I deployed my application into the Amazon AWS platform using an Elasticache Redis cluster and EC2 instances. I’ve been an Amazon AWS user since it was released to the general public. Each year it gets better and better with more and more features and it’s so easy to use. For this project I only needed:
- An Elasticache Redis cluster
- A loadbalancer
- A EC2 image
I knew that I could deploy and use all of these really quickly. While I would have loved to have wrapped the code in a container and deployed it through ECS or Fargate, or even compiled it to a binary and deployed it to Lambda with an API gateway, they all take too long and time was one of my top priorities. I wanted an MVP I could launch as fast as possible. I can do all of the nice shiny stuff later if I need a better way to scale than EC2 servers. For now, simple is best. Launched is better than perfect.
I managed to get AWS configured quite quickly and fronted it with a Cloudflare reverse proxy for handling DDoS, content caching and distribution, DNS, and all the other good stuff they do. Once that was working everything was good to go.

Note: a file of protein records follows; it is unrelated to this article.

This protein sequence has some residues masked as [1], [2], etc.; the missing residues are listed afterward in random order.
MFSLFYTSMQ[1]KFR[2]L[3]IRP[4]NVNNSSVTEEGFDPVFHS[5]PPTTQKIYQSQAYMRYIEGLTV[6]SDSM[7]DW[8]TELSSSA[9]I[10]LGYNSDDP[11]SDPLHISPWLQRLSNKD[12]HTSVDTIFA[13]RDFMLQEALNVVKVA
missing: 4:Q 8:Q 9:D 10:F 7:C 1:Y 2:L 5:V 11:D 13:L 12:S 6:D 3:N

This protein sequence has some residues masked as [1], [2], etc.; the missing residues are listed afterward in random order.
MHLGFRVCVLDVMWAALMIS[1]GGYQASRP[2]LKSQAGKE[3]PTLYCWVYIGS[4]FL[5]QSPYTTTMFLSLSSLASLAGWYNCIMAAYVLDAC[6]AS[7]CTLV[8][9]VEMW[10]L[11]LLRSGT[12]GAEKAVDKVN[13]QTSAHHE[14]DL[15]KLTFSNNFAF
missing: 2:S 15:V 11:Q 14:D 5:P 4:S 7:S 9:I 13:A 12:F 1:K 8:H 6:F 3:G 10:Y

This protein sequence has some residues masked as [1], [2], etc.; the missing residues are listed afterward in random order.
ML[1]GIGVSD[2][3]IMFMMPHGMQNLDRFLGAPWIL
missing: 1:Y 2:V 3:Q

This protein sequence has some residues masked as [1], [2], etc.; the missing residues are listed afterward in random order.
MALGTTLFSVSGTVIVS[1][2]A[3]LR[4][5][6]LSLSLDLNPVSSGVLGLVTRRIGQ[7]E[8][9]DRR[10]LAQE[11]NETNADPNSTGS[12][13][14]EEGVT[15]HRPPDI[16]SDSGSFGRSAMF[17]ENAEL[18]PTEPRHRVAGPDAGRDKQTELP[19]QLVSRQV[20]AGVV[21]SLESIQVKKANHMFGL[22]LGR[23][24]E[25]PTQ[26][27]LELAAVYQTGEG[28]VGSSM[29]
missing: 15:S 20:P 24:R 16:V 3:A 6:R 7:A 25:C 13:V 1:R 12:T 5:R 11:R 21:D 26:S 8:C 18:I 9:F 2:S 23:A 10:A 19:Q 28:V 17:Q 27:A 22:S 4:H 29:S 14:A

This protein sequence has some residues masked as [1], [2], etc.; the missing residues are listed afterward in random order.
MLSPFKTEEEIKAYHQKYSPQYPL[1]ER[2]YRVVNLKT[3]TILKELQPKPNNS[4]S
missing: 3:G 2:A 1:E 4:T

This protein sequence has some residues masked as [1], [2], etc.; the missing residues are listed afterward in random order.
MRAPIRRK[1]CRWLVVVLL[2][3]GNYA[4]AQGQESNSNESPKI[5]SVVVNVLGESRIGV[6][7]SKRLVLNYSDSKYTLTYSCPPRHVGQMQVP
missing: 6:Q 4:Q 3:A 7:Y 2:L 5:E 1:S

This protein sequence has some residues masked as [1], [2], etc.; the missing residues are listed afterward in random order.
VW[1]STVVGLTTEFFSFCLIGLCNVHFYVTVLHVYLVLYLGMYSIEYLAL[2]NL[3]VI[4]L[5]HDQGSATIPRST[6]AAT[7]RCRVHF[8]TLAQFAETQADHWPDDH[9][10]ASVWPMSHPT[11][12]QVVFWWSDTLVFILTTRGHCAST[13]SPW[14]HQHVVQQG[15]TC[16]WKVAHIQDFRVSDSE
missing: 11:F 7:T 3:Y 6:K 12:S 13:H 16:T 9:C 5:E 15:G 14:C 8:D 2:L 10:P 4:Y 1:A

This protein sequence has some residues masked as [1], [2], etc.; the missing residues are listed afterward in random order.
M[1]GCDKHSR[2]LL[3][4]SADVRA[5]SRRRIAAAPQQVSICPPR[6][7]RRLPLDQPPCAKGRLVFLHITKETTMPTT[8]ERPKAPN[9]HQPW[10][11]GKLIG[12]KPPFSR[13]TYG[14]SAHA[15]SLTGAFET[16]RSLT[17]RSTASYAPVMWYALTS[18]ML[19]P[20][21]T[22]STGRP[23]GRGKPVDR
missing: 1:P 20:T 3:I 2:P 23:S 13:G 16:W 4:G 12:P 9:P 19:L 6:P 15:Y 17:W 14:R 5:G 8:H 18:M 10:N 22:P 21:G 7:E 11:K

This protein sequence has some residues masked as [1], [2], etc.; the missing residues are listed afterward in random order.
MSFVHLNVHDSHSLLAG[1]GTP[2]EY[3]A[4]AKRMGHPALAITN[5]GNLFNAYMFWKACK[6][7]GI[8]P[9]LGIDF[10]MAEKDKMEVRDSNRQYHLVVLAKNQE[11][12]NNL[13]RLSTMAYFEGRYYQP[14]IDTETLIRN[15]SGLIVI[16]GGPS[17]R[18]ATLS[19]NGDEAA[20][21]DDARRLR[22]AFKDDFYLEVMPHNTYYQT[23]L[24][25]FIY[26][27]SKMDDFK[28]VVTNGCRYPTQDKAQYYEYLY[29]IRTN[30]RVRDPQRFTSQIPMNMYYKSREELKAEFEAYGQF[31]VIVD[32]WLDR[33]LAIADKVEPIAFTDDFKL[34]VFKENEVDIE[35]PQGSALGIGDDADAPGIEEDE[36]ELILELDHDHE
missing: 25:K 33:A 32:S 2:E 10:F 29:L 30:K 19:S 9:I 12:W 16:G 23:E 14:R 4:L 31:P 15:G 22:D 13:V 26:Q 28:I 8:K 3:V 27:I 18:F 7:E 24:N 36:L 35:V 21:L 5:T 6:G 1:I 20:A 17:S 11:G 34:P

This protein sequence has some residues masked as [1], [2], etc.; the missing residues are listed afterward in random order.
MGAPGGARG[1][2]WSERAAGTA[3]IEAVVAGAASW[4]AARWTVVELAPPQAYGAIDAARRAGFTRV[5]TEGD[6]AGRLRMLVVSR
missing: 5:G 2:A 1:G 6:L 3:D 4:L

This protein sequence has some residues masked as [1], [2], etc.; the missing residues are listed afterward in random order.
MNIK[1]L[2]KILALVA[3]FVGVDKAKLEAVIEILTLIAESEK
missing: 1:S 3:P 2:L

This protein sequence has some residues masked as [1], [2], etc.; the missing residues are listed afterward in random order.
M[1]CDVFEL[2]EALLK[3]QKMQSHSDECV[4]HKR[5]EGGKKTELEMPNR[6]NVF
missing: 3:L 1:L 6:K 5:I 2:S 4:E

Time spent – 1 hour
Total time – 7 hours 30 minutes
Post Deployment Fiddling
Once I had a working version online I did some mandatory post-deployment fiddling. I added Google Analytics to measure if anyone was actually using the app or not, I fixed a few formatting issues and some typos and did some general housekeeping.
Time spent – 20 minutes
Total time – 7 hours 50 minutes-ish..
Launching the Web App
It’s difficult to know when to stop. There’s always more to add. Since I first deployed a working version and started using the app myself I started to notice and add more features. I’ve since added a button below each post to view that author’s own feed. Now you can shift the myFeedium point of view from person to person to person. This is another rabbit-hole of content I keep finding myself getting lost in.
I know that I want to add functionality so that I can link directly to a username such as myFeedium.com/craighays and view that person’s feed, but I haven’t done it yet. It’s simple to do but it all takes time. Instead, I decided to leave it as is and start promoting it through articles like this one. I know I’m finding it useful already, I just hope you will too.
Once you have an MVP that works, the most important thing to do next is to launch. Stop tweaking it… just launch it. Tell the world, see if really fits the gap you found or if it’s nonsense. Until you launch it you’ll never know.
Try the web app: https://myFeedium.com